The British National Party is under investigation by the European Union and the Metropolitan Police for alleged fraud and breaches of electoral law.
The dual investigations come as a former BNP administrator told the BBC's Panorama programme that she was instructed to falsify invoices. Those invoices were then submitted by the BNP to the Electoral Commission. The BNP has strongly denied any suggestion of wrongdoing.
The allegations come as the party struggles with debts run up during the 2010 general election campaign. Internal party documents seen by Panorama reveal that 12 months ago the BNP owed creditors more than £570,000. Party chairman Nick Griffin recently said the party now owes just £52,000.
Former party worker Marion Thomas said after the 2010 general election she was instructed by the party's treasurer, Clive Jefferson, to alter invoices and in at least one case stamp an outstanding invoice as "paid". The invoices were submitted to the Electoral Commission and had been altered, Mrs Thomas said, in order for it to appear that the BNP had complied with the law on election spending. Asked how she felt about doing this, Mrs Thomas said: "I made my objections known."
She added: "You can't do that, you cannot do that. That is fraud."
Mr Jefferson told the programme that Mrs Thomas' allegations are "untrue".
Mrs Thomas, who now works for Britain First, a rival political organisation, has since been interviewed about her claims by detectives from the Metropolitan Police who are investigating alleged breaches of electoral law by the BNP. That investigation began after Richard Barnbrook, who used to be the BNP member of the London Assembly and Mr Griffin's 2010 election agent, went to the High Court to say that he had submitted printing invoices totalling nearly £10,000 as paid when they too were outstanding.
Mr Griffin also signed those returns. Both he and Mr Barnbrook, who has since been expelled from the party and now sits as an independent in London, have said they acted in good faith, believing the bills had indeed been paid. The High Court judge has referred the case the Director of Public Prosecutions and the Metropolitan Police were notified.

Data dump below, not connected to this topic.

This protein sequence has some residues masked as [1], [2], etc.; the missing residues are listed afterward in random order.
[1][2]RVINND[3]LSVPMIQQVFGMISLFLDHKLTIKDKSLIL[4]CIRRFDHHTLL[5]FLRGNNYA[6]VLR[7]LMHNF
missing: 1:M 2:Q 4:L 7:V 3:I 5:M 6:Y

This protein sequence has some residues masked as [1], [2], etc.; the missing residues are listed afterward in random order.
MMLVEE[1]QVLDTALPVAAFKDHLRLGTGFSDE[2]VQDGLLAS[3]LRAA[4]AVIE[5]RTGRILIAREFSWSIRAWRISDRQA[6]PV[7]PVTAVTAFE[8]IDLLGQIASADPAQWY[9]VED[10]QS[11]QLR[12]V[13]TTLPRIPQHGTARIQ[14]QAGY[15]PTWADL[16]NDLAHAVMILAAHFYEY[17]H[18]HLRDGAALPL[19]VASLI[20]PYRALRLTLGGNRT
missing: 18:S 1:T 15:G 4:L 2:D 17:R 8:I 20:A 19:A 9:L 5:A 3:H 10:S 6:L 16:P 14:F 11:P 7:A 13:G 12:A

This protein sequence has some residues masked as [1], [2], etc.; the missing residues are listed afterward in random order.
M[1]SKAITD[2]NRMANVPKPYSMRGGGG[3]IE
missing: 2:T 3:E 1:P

Another former party worker, Alistair Barbour, was recruited to Mr Griffin's European staff after he and one other BNP candidate were elected members of the European Parliament in 2009. Mr Barbour was hired to work on European Parliament business and was to be paid out of the £260,000 pot of EU money that each MEP has available to them to pay for staff and expenses. He told the programme that some money intended for MEP business was diverted to help bolster the party itself.
"Europe was the big cash cow you know, 'let's get our noses in the trough and see what we can get out and... see what we can fund the party with,'" he said of the approach to the MEP funds. He added: "This is what it was all about, party work and just trying to figure out what expenses we could get out of the European Union."
Other party insiders have told the programme that at one point electricity from Nick Griffin's European constituency headquarters on an industrial estate in rural Cumbria was siphoned to the unit next door which served as the BNP's national headquarters.
When the European Parliament's fraud unit, OLAF, travelled to Cumbria five months later to investigate the allegations they found no evidence of an electricity scam but Panorama understands that they continue to investigate other allegations of misuse of European money by the BNP. The BNP has denied using money from the European Union to fund national party work.
Panorama: BNP - The Fraud Exposed, BBC One, Monday, 10 October at 2030BST and then available in the UK on the BBC iPlayer.